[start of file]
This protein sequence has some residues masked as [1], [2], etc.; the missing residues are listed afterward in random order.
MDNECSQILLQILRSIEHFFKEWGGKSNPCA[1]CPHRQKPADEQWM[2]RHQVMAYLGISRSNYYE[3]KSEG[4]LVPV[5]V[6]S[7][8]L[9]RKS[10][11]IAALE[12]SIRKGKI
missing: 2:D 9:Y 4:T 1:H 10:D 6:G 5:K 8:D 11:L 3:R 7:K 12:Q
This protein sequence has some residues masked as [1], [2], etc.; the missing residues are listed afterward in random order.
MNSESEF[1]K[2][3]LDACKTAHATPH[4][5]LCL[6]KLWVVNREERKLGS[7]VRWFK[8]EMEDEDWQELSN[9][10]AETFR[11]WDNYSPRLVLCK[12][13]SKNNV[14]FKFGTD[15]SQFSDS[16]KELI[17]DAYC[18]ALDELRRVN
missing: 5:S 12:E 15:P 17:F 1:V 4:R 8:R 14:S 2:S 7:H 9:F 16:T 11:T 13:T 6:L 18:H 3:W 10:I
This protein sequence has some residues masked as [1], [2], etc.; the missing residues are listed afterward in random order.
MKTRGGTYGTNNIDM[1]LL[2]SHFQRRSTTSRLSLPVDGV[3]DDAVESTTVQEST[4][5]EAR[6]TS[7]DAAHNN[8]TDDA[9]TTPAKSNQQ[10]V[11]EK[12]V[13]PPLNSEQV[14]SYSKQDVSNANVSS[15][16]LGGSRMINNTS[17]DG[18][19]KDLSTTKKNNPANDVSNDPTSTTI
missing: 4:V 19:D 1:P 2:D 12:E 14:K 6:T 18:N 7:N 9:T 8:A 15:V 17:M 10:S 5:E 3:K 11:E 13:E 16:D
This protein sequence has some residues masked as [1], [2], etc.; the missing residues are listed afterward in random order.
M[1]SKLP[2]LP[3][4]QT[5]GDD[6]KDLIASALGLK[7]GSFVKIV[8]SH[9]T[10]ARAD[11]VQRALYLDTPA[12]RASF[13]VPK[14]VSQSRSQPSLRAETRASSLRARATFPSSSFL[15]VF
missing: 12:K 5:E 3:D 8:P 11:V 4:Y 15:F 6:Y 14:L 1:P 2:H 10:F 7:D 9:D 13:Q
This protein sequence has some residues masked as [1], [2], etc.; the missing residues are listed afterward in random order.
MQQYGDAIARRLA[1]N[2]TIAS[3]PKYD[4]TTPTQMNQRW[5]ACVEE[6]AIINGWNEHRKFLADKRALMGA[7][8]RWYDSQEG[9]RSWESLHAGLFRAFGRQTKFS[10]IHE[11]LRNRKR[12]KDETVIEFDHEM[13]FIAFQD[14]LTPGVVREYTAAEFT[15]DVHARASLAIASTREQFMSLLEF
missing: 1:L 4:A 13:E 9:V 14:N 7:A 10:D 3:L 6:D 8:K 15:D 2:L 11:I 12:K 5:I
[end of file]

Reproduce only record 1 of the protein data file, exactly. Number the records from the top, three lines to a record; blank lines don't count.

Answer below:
This protein sequence has some residues masked as [1], [2], etc.; the missing residues are listed afterward in random order.
MDNECSQILLQILRSIEHFFKEWGGKSNPCA[1]CPHRQKPADEQWM[2]RHQVMAYLGISRSNYYE[3]KSEG[4]LVPV[5]V[6]S[7][8]L[9]RKS[10][11]IAALE[12]SIRKGKI
missing: 2:D 9:Y 4:T 1:H 10:D 6:G 5:K 8:D 11:L 3:R 7:K 12:Q